That's why I don't drink or eat when I fly, and I tend to eat lean the night before.
There were about 10 stalls, and in 6 or 7 of them, men were doing number 2.
Maybe it's different in the ladies' room. I'll never know.
I just had to ask myself, "why would you want to put yourself in that position?"
Just across the bathroom, people were eating large breakfasts that would certainly make them do number 2 in the airport.
I'm not telling you this to gross you out. I'm telling you that you need to be proactive and think ahead.
If you want to avoid public restrooms (which you should) and you don't want to put your ass on a shared toilet (which you shouldn't), then plan ahead.
I was at a wedding earlier this year.
Let's say weddings aren't my favorite events. It's nice to see a couple get married and have a good time and see everyone look nice. But there's a lot not to like.
Topic for a different discussion.
We went to breakfast the day of the wedding and a family member was sitting there drinking coffee for breakfast.
While everyone enjoyed their crepes, pancakes, and oatmeal (me!), he/she sat there with yellow packets of Splenda and black coffee. How exciting.
There's a time and place to fast, but it's not at a family dinner.
I remember my orthorexic days (regimented eating) and I would eat something different from everyone else. I couldn't just eat meat and potatoes.
Back to the family member. Is intermittent fasting (IF) going to radically improve his/her health? My guess is no. My guess it will have no effect.
IF is the newest fad, the latest thing in the quest for the Holy Grail of death.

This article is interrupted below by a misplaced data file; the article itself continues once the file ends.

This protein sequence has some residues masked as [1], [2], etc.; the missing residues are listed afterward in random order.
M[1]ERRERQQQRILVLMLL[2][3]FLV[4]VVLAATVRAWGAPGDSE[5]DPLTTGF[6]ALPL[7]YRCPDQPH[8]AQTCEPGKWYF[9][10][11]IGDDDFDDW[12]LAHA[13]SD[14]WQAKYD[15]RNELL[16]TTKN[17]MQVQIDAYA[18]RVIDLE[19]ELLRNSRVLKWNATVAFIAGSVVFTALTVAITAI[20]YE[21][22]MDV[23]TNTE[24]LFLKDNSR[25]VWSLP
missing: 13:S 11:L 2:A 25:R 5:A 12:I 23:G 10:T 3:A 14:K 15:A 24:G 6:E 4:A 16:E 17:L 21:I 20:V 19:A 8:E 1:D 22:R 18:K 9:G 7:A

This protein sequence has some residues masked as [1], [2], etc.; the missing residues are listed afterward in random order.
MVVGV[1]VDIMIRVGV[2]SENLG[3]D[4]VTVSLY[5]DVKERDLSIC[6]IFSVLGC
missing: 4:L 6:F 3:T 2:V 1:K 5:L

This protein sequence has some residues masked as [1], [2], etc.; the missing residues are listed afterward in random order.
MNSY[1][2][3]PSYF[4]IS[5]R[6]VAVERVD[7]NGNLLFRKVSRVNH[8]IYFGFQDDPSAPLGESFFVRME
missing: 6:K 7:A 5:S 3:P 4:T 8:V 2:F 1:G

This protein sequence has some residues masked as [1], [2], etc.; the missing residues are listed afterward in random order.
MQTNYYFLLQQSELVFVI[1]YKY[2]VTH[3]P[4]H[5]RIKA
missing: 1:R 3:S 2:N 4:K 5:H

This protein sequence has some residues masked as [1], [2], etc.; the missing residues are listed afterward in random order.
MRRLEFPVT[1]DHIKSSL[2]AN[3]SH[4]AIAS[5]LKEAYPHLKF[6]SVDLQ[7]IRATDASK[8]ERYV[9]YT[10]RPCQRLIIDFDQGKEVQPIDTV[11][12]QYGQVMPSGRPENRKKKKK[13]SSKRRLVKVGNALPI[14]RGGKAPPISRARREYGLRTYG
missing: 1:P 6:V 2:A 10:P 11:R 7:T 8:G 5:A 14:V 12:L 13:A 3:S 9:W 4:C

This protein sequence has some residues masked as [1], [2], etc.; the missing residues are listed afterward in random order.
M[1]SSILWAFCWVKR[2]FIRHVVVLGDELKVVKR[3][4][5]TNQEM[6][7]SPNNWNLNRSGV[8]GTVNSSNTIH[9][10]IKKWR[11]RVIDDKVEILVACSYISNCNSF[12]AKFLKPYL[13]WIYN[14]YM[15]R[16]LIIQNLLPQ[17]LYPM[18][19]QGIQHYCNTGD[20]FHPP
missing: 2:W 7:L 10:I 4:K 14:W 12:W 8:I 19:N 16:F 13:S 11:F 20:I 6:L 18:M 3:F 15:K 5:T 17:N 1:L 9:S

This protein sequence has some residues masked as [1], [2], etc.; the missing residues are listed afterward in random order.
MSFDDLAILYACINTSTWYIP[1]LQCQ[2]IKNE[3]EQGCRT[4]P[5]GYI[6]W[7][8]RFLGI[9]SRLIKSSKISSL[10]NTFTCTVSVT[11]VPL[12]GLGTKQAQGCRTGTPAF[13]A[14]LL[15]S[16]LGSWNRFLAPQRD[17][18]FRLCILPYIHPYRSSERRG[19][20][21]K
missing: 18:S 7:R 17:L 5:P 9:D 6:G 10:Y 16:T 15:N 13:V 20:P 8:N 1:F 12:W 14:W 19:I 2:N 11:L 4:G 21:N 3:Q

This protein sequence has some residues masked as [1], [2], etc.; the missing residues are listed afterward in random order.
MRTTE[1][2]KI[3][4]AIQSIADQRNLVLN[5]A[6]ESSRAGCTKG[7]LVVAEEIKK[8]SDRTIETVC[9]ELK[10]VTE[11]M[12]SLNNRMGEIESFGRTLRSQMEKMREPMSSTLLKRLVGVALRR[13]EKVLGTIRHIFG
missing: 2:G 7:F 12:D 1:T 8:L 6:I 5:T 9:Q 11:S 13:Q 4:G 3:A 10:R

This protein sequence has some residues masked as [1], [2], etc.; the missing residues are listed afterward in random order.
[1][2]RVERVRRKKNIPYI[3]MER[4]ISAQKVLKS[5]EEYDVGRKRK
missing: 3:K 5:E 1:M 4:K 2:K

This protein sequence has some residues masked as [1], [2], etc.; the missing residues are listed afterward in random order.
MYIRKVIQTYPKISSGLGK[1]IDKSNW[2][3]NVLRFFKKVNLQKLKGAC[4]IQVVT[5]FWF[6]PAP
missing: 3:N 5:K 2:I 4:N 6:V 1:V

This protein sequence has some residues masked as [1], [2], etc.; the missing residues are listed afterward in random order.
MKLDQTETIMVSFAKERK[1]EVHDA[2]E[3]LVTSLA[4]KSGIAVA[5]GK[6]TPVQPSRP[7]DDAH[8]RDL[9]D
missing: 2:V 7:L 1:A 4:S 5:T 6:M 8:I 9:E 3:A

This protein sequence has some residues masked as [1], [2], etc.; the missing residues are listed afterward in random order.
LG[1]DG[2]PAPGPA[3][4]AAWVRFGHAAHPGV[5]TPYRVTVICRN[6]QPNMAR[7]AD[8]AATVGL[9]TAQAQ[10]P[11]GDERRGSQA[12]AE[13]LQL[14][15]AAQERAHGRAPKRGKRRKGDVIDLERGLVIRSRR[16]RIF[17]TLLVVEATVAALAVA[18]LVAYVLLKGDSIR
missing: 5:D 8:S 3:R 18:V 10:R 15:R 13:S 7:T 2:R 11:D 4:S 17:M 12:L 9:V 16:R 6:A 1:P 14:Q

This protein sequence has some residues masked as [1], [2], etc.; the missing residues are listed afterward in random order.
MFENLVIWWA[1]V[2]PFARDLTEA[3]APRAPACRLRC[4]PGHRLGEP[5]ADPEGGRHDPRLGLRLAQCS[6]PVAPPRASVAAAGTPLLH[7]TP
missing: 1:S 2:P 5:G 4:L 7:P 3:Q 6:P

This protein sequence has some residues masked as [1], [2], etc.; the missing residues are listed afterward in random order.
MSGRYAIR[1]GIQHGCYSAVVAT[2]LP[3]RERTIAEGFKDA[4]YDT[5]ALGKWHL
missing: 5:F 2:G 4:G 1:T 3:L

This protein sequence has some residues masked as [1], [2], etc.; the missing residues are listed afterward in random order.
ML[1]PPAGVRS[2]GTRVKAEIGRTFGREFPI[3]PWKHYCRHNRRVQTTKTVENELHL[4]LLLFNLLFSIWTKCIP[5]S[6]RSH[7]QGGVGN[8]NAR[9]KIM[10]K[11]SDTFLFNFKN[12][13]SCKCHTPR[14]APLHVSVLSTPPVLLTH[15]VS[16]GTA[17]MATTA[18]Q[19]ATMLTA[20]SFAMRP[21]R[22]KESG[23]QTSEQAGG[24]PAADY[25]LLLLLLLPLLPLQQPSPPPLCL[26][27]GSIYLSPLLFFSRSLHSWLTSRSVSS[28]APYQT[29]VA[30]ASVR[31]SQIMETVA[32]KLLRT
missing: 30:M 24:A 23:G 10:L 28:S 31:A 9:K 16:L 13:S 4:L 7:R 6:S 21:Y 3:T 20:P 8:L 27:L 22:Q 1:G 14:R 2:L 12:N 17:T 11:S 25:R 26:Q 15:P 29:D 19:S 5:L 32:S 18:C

I remember when I dialed in my...
I was on a recent podcast with Laura Christine Anderson (or "LC" for short) on her podcast Light of Conscience. I discussed my history and struggle with eating disorders, disempowered eating and eating without any control.
I learned a lot in that process.
One thing I learned is that recovery isn't one-and-done. I always imagined it would be that way. I thought my life would be a mess one day and then sunshine and rainbows the next. It never worked that way.
If you think you'll recover in one day, you're buying a lottery ticket.
It takes a long time to create a bad habit, and it takes awhile to undo it (although less time to create it).
There's a right way and a wrong way to undo habits.
Speak with me and learn the right way: https://bit.ly/2UQcLBW
Another patient story:
I was talking to my patient about dietary restrictions as part of my normal evaluation.
She said no dark chocolate.
I asked why.
She said, "I can't stop at one square."
What kind of chocolate is this? I asked curiously.
This ain't Milky Ways we're talking about! You have to buy something like Green and Black or Endangered Species to get that concentration. And that's bitter.
This patient is pretty lean for her age (77)
A couple lessons here:
1. Everyone has different preferences and different tendencies. I never binged on dark chocolate. Milk chocolate? Plenty of it!
2. Even people with no addictions or eating disorders or any history of overeating can have trouble controlling what they eat.